When the President does it, it means

that it’s not illegal.

–Richard M. Nixon

 

Born on 9th January, Richard Nixon (1913-94), the 37th U.S. president, is best remembered as the only president ever to resign from office. Nixon stepped down in 1974, halfway through his second term, rather than face impeachment over his efforts to cover up illegal activities by members of his administration in the Watergate scandal. A former Republican congressman and U.S. senator from California, he served two terms as vice president under Dwight Eisenhower (1890-1969) in the 1950s. In 1960, Nixon lost his bid for the presidency in a close race with Democrat John F. Kennedy (1917-63). He ran for the White House again in 1968 and won. As president, Nixon’s achievements included forging diplomatic ties with China and the Soviet Union, and withdrawing U.S. troops from an unpopular war in Vietnam. However, Nixon’s involvement in Watergate tarnished his legacy and deepened American cynicism about government.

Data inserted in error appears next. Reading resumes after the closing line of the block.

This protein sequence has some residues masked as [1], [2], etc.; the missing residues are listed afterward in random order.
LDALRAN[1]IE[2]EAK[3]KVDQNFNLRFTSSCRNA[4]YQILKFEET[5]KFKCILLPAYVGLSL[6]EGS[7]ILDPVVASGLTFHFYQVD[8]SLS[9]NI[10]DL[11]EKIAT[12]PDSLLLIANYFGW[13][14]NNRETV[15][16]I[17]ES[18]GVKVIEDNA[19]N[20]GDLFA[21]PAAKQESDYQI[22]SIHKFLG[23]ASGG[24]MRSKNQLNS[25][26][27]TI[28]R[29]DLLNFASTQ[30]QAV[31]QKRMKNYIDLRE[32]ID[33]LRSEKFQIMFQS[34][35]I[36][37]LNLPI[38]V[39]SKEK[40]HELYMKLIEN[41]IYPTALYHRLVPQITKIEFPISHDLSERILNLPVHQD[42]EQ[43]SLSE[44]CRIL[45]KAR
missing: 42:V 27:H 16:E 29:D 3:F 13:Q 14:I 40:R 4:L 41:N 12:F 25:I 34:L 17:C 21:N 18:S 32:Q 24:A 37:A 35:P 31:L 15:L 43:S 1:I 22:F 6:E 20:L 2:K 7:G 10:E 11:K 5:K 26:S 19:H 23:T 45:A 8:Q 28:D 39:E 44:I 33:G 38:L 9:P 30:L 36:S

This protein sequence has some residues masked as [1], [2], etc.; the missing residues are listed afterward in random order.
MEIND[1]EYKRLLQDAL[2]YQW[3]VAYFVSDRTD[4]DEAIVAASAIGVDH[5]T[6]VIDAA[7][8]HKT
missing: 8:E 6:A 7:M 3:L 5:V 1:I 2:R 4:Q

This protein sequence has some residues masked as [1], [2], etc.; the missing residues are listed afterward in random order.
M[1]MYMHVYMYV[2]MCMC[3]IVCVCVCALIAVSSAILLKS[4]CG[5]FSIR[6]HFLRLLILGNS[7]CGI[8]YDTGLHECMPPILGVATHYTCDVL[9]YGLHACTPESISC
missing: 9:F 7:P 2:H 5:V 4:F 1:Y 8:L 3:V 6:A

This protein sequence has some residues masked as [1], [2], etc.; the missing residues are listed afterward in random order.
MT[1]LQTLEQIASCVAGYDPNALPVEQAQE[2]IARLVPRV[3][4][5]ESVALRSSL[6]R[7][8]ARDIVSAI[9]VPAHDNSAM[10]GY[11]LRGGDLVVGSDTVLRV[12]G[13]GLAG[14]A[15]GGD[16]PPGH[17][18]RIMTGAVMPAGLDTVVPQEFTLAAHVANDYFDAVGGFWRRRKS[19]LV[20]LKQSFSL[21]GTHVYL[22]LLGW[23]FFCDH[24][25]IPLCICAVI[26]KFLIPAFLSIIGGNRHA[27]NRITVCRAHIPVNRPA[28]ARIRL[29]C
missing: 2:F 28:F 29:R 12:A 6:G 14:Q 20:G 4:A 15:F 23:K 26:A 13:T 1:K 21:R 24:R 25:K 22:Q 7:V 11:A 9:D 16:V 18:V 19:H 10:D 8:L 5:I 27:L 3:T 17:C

Nixon’s foreign policy to this day has very strong detractors. The modern conservative movement (neoconservatives included) rose to power by lambasting detente as both ineffective and immoral. Nixon did end American involvement in the Vietnam War and he did “open China,” but he also offered financial, military, and rhetorical support to Apartheid South Africa and the Shah’s Iran.